I am a member of the Connecticut Press Club that is an affiliate of the National Federation of Press Women (NFPW) and includes both male and female members. Every year, the club sponsors a Communications Contest. The last CPC award I won was for an article I wrote in 1997. The article garnered a first place award for travel writing.
Earlier in the year, since I’ve been pouring so much blood, sweat and tears – lots and lots of tears – into my blog posts, I decided to submit one of my blog posts for CPC’s 2020 contest, Am I in the Right Room?
To provide some of my blogging background, I started WTF (Where’s the Faith) in 2013 as a personal blog when I was working in the corporate realm. The blog uses the tagline, “A blog of comfort during unpredictable times.” WTF draws on both secular and spiritual principles to support, encourage, inspire and sustain readers while they face challenging situations.
Although I started WTF in 2013, I rarely updated it on a regular basis. In 2019 after my personal family tragedy, I terminated my personal writing projects, including a novel that I’d been working on since 1996, and sunk inward. Four months after the tragedy in March of 2020, my fellow writer and longtime friend, Laurie Stone, who recently won a National Society of Newspaper Columnists award, encouraged me to return to blogging and suggested that I simply write posts about how my “Faith-O-Meter” (as I now refer to it) is on empty.
I followed Laurie’s advice and began to post on a weekly basis. With the exception of one post that was accidentally scheduled, my posting schedule remains the same: Every Tuesday at 1:51 p.m. This is the timepoint when the Russellville, Kentucky, coroner notified me of my 26-year-old son’s death by suicide.
Some grieving parents build organizations, charities and foundations for their departed children. I now forge a bridge of faith, in honor of my son Marshall, out of word bricks, hoping that my pain will help heal the world.
Anyway, as I undertook completing the award entry submission, in the back of my mind, I thought, “With my luck, I’ll win.”
Of course, in my prior life, my normal life, the goal of entering a contest was to win and receive an award. Ah, duh! During the 1997 CPC awards presentation that I attended, I remember flicking around the spotlight like a giddy moth.
Nowadays in my life, I am worn down dodging abundant minefields rigged with booby traps. The most innocuous people, places or things – questions like “How many children do you have?” – can trigger emotional pain that further shatters every broken part of me like a massive electrical explosion.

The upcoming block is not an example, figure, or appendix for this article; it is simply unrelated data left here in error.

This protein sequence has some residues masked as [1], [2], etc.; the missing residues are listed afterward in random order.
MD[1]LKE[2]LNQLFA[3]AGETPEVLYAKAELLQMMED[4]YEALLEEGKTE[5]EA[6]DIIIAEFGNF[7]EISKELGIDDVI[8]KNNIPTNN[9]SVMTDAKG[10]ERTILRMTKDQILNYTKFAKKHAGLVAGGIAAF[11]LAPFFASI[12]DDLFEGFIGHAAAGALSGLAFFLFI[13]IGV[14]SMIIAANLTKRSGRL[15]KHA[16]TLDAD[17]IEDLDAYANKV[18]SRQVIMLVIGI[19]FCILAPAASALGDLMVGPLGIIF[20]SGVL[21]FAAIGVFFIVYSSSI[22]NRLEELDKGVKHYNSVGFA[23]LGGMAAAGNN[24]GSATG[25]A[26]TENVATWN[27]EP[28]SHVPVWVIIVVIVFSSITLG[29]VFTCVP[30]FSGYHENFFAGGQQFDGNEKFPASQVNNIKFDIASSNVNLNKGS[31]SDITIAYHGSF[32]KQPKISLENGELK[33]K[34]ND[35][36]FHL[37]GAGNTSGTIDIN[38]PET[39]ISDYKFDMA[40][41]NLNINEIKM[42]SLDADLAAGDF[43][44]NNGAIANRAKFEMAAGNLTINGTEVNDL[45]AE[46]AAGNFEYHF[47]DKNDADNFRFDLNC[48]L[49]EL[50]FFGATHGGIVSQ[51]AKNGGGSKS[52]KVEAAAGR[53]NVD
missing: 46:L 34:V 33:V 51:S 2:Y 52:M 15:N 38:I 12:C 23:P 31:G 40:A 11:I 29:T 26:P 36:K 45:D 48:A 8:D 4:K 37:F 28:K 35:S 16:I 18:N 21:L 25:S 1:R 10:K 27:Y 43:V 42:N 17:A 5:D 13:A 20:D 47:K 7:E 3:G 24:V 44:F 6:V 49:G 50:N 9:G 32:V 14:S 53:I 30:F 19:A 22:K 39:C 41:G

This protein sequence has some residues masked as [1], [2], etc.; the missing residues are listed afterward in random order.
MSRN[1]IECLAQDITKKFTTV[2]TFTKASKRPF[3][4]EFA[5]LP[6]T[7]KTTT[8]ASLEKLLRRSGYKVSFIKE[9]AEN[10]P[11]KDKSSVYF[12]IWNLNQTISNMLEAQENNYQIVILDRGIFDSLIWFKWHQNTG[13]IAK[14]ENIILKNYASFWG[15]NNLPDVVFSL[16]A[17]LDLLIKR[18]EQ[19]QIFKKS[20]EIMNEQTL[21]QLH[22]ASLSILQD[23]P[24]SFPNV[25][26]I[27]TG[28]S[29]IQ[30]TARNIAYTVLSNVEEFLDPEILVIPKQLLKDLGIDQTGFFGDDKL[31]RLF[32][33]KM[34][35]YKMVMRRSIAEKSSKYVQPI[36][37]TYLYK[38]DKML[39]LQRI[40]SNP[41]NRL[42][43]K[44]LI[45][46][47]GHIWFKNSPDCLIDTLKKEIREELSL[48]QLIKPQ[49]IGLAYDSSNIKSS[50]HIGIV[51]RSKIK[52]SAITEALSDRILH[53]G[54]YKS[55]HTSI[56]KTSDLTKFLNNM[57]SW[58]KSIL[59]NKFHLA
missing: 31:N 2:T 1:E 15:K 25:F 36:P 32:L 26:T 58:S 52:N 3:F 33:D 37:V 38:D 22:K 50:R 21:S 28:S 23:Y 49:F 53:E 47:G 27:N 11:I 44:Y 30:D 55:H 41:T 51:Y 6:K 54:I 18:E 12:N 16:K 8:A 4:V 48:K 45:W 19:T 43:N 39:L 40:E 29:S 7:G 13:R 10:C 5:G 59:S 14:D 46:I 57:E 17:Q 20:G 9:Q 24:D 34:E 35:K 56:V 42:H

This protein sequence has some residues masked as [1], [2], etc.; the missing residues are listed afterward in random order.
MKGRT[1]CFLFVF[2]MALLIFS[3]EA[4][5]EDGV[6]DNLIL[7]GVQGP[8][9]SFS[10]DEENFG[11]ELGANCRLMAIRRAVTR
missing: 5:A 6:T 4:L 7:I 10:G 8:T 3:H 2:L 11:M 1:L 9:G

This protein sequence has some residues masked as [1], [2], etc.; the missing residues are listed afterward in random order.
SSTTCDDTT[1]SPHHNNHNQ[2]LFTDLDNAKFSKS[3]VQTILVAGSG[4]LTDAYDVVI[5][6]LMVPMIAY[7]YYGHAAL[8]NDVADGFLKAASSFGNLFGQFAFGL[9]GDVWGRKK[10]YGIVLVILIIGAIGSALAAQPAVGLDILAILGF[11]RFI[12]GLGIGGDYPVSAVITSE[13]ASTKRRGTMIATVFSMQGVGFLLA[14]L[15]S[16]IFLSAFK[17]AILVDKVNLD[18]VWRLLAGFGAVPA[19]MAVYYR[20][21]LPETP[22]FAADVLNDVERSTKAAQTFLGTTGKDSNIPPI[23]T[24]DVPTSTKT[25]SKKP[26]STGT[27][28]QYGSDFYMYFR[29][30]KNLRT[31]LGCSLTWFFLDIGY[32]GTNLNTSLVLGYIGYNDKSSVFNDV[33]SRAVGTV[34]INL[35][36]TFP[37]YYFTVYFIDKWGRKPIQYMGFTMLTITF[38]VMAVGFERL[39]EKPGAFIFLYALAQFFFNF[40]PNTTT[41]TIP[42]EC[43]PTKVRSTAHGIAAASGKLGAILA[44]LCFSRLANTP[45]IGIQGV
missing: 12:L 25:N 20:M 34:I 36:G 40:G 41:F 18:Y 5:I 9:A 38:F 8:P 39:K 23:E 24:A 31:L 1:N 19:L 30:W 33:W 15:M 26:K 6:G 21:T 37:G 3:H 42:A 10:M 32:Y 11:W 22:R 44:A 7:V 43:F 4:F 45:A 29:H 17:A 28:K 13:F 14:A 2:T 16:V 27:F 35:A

Personally, at this time, I am safest, and achieve my desired equilibrium when I keep my presence to a minimum in the outside world. Even if this pandemic fully disappears, I will likely continue to spend as much of my time as possible in a quarantine mode.
Knowing all this, I took a risk, hit the submit contest entry button and dove into my daily work schedule. When I received the spring notice and realized that I did not win first prize, I breathed a great sigh of relief and happily returned to tackling my overloaded work schedule.
Fast forward mid-summer, Thursday to be exact, and, as I mentioned, I’m bombarded by CPC emails. Suddenly, last Thursday, the salutation caught my eyes: “Dear Contest Winners …”
Wait A Minute!
Immediately, I download the list, scan like a crazed sleuth-houndand find the improbable that is now A reality: I won SECOND PRIZE for my blog post.
My mind switches to an instant projector mode and in front of me is a panoramic view of my son. A stage. An award that I won for my attendance in a work-related program. The year is 2016. Last minute, my son accompanies me as he sits in the passenger seat while I drive to the awards presentation. It is a big step for him since he is withdrawn by nature and crowds trigger him. He is a 23-year-old bundle of nerves. Halfway there, his fury and rage forces me to veer to the side of the road and halt. He does not want to attend and makes it known, shouting: Why do you force me into these things? Why did you “make” me go? Why do YOU control ME?
I’m an adult, he repeats.
Instantly, I scream back in attack. I’ll take you home right now. Turn around. You ruined my whole day. My special day. My award. Why do you do this?
We are parked in front of a massive Queen Anne-style house, and his brawny physique, suddenly, seems to shrink in size. I catch his eyes and realize that an uncontrollable sense of fear has shut the shade on the actual reality of the situation. Somehow by some miracle, I refrain from lashing out. Actually, it isn’t a miracle. My 30+ years of 12-step life kicks in. Pause. Instead of working off his rage, my empathy takes me on a brief tour, into the pit of his fear, sadness and black hole, lost in an overwhelming feeling of inadequacy.
It will be okay. You always go through this. Once you’re there, everything will be fine — that’s what always happens. We will make it together. My tone softens.
We both grow silent, his favorite state of being, and we drive to the awards banquet, not another word exchanged. As per his usual modus operandi, after we arrive, he was all smiles, refined, quiet, looking dapper, but covered with a light sheen from sweat under his blood-red shirt.
I envision Marshall as he perches over the balcony, beaming as bright as the spotlight in his typical seat-for-one seating arrangement at a small, round table. I feel his glow as I receive my award. Later, in the night, I pry him from out of the background like a fly on a tape trap and prompt him to join me and other celebrants. Still all smiles, he is amicable. Everyone likes him.